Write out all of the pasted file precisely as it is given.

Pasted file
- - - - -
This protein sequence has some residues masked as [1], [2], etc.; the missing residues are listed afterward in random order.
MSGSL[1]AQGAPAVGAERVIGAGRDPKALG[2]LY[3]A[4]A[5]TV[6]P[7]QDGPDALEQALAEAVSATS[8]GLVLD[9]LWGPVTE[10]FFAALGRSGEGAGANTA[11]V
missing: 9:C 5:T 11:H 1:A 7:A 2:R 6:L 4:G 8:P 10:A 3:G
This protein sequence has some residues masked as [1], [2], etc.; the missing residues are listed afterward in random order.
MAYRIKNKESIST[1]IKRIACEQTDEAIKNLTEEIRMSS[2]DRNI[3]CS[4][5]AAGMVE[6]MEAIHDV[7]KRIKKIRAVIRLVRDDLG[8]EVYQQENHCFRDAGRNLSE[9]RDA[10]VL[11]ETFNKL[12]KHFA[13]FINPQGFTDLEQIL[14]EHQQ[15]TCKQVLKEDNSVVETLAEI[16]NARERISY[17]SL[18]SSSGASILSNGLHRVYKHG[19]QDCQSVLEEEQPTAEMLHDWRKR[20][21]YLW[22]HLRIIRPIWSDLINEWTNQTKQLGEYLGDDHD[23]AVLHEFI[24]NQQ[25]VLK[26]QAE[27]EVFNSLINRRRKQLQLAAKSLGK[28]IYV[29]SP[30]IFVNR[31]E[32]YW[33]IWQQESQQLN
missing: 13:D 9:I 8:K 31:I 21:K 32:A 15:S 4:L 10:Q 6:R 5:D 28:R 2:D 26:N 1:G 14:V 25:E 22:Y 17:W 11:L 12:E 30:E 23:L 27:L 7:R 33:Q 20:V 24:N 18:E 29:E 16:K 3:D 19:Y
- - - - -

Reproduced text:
This protein sequence has some residues masked as [1], [2], etc.; the missing residues are listed afterward in random order.
MSGSL[1]AQGAPAVGAERVIGAGRDPKALG[2]LY[3]A[4]A[5]TV[6]P[7]QDGPDALEQALAEAVSATS[8]GLVLD[9]LWGPVTE[10]FFAALGRSGEGAGANTA[11]V
missing: 9:C 5:T 11:H 1:A 7:A 2:R 6:L 4:G 8:P 10:A 3:G
This protein sequence has some residues masked as [1], [2], etc.; the missing residues are listed afterward in random order.
MAYRIKNKESIST[1]IKRIACEQTDEAIKNLTEEIRMSS[2]DRNI[3]CS[4][5]AAGMVE[6]MEAIHDV[7]KRIKKIRAVIRLVRDDLG[8]EVYQQENHCFRDAGRNLSE[9]RDA[10]VL[11]ETFNKL[12]KHFA[13]FINPQGFTDLEQIL[14]EHQQ[15]TCKQVLKEDNSVVETLAEI[16]NARERISY[17]SL[18]SSSGASILSNGLHRVYKHG[19]QDCQSVLEEEQPTAEMLHDWRKR[20][21]YLW[22]HLRIIRPIWSDLINEWTNQTKQLGEYLGDDHD[23]AVLHEFI[24]NQQ[25]VLK[26]QAE[27]EVFNSLINRRRKQLQLAAKSLGK[28]IYV[29]SP[30]IFVNR[31]E[32]YW[33]IWQQESQQLN
missing: 13:D 9:I 8:K 31:I 21:K 32:A 15:S 4:L 10:Q 6:R 5:D 28:R 2:D 26:N 1:G 14:V 25:E 22:Y 17:W 11:L 12:E 30:E 23:L 27:L 7:R 33:Q 20:V 24:N 18:E 29:E 16:K 3:D 19:Y